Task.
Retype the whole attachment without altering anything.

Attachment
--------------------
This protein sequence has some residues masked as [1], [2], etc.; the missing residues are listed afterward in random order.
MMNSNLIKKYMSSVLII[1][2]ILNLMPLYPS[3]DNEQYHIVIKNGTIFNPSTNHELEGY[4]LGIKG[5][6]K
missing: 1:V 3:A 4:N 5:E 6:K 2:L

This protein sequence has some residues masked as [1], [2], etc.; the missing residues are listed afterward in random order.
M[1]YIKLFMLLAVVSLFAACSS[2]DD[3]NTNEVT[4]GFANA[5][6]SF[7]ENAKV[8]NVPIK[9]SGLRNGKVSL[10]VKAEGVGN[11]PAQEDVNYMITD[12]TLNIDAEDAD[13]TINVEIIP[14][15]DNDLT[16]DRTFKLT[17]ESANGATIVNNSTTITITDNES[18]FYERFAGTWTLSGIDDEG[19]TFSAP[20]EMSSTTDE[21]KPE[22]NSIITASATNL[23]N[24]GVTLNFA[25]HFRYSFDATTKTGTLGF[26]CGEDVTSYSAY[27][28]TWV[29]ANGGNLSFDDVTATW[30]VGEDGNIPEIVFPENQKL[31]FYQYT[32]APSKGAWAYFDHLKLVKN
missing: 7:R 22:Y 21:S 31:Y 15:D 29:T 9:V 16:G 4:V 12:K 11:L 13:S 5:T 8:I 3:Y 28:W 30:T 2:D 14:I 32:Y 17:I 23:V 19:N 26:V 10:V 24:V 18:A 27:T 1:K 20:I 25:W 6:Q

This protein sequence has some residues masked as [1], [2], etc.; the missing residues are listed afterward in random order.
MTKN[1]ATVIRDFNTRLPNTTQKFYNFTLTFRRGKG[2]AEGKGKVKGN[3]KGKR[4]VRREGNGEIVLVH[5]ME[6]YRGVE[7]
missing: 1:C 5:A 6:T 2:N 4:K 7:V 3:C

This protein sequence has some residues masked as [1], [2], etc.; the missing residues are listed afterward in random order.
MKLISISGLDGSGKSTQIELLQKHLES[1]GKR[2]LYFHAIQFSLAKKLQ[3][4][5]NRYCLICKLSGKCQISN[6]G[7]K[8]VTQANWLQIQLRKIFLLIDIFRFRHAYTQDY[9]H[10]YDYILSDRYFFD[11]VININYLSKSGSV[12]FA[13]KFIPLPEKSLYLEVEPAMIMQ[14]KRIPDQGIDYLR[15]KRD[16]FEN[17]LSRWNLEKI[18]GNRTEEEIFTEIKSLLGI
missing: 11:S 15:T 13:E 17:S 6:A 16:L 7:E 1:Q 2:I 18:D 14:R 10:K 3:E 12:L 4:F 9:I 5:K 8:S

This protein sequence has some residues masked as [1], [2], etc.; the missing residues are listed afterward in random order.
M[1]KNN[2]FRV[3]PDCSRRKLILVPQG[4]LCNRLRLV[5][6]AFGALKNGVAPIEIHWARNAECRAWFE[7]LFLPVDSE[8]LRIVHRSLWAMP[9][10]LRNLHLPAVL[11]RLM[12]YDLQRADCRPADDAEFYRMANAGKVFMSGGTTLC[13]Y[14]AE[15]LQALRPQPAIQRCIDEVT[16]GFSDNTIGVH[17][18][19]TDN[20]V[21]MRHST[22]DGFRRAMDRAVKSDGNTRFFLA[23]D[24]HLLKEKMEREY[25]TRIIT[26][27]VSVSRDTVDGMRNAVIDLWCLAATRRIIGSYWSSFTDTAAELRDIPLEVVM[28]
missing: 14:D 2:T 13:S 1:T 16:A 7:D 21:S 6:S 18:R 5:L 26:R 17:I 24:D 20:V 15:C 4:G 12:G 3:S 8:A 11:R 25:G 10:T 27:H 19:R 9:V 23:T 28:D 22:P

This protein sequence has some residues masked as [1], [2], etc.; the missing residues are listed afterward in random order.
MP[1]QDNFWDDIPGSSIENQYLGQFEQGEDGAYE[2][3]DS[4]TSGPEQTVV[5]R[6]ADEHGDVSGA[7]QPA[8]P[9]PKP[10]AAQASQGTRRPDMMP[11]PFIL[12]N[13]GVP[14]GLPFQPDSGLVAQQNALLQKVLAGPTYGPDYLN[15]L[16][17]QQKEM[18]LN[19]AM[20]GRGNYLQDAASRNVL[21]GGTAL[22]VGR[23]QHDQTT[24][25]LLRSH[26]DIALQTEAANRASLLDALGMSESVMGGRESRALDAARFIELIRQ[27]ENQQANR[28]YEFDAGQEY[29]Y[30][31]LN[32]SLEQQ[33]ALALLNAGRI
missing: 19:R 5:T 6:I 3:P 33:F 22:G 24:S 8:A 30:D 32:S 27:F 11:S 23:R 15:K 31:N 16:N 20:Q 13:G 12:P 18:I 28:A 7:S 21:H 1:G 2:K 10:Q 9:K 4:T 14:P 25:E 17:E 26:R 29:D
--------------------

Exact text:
This protein sequence has some residues masked as [1], [2], etc.; the missing residues are listed afterward in random order.
MMNSNLIKKYMSSVLII[1][2]ILNLMPLYPS[3]DNEQYHIVIKNGTIFNPSTNHELEGY[4]LGIKG[5][6]K
missing: 1:V 3:A 4:N 5:E 6:K 2:L

This protein sequence has some residues masked as [1], [2], etc.; the missing residues are listed afterward in random order.
M[1]YIKLFMLLAVVSLFAACSS[2]DD[3]NTNEVT[4]GFANA[5][6]SF[7]ENAKV[8]NVPIK[9]SGLRNGKVSL[10]VKAEGVGN[11]PAQEDVNYMITD[12]TLNIDAEDAD[13]TINVEIIP[14][15]DNDLT[16]DRTFKLT[17]ESANGATIVNNSTTITITDNES[18]FYERFAGTWTLSGIDDEG[19]TFSAP[20]EMSSTTDE[21]KPE[22]NSIITASATNL[23]N[24]GVTLNFA[25]HFRYSFDATTKTGTLGF[26]CGEDVTSYSAY[27][28]TWV[29]ANGGNLSFDDVTATW[30]VGEDGNIPEIVFPENQKL[31]FYQYT[32]APSKGAWAYFDHLKLVKN
missing: 7:R 22:Y 21:S 31:Y 15:D 29:T 9:V 16:G 4:V 12:K 11:L 13:S 5:T 8:I 3:Y 28:W 30:T 2:D 14:I 32:Y 17:I 23:V 19:N 26:V 10:V 24:V 18:A 27:T 1:K 20:I 25:W 6:Q

This protein sequence has some residues masked as [1], [2], etc.; the missing residues are listed afterward in random order.
MTKN[1]ATVIRDFNTRLPNTTQKFYNFTLTFRRGKG[2]AEGKGKVKGN[3]KGKR[4]VRREGNGEIVLVH[5]ME[6]YRGVE[7]
missing: 1:C 5:A 6:T 2:N 4:K 7:V 3:C

This protein sequence has some residues masked as [1], [2], etc.; the missing residues are listed afterward in random order.
MKLISISGLDGSGKSTQIELLQKHLES[1]GKR[2]LYFHAIQFSLAKKLQ[3][4][5]NRYCLICKLSGKCQISN[6]G[7]K[8]VTQANWLQIQLRKIFLLIDIFRFRHAYTQDY[9]H[10]YDYILSDRYFFD[11]VININYLSKSGSV[12]FA[13]KFIPLPEKSLYLEVEPAMIMQ[14]KRIPDQGIDYLR[15]KRD[16]FEN[17]LSRWNLEKI[18]GNRTEEEIFTEIKSLLGI
missing: 11:S 15:T 13:E 17:S 6:A 16:L 7:E 1:Q 2:I 18:D 14:R 10:K 3:E 12:L 4:F 9:I 5:K 8:S

This protein sequence has some residues masked as [1], [2], etc.; the missing residues are listed afterward in random order.
M[1]KNN[2]FRV[3]PDCSRRKLILVPQG[4]LCNRLRLV[5][6]AFGALKNGVAPIEIHWARNAECRAWFE[7]LFLPVDSE[8]LRIVHRSLWAMP[9][10]LRNLHLPAVL[11]RLM[12]YDLQRADCRPADDAEFYRMANAGKVFMSGGTTLC[13]Y[14]AE[15]LQALRPQPAIQRCIDEVT[16]GFSDNTIGVH[17][18][19]TDN[20]V[21]MRHST[22]DGFRRAMDRAVKSDGNTRFFLA[23]D[24]HLLKEKMEREY[25]TRIIT[26][27]VSVSRDTVDGMRNAVIDLWCLAATRRIIGSYWSSFTDTAAELRDIPLEVVM[28]
missing: 14:D 2:T 13:S 1:T 16:A 7:D 21:S 6:S 18:R 5:L 26:R 17:I 24:D 20:V 15:C 4:G 12:G 3:S 8:A 11:R 25:G 10:T 27:H 19:R 9:V 23:T 28:D 22:P

This protein sequence has some residues masked as [1], [2], etc.; the missing residues are listed afterward in random order.
MP[1]QDNFWDDIPGSSIENQYLGQFEQGEDGAYE[2][3]DS[4]TSGPEQTVV[5]R[6]ADEHGDVSGA[7]QPA[8]P[9]PKP[10]AAQASQGTRRPDMMP[11]PFIL[12]N[13]GVP[14]GLPFQPDSGLVAQQNALLQKVLAGPTYGPDYLN[15]L[16][17]QQKEM[18]LN[19]AM[20]GRGNYLQDAASRNVL[21]GGTAL[22]VGR[23]QHDQTT[24][25]LLRSH[26]DIALQTEAANRASLLDALGMSESVMGGRESRALDAARFIELIRQ[27]ENQQANR[28]YEFDAGQEY[29]Y[30][31]LN[32]SLEQQ[33]ALALLNAGRI
missing: 19:R 5:T 6:I 3:P 33:F 22:G 24:S 8:A 30:D 32:S 27:F 11:S 23:R 15:K 31:N 16:N 20:Q 13:G 12:P 18:I 28:A 7:S 21:H 1:G 2:K 10:Q 9:K 4:T 14:P 25:E 17:E 26:R 29:D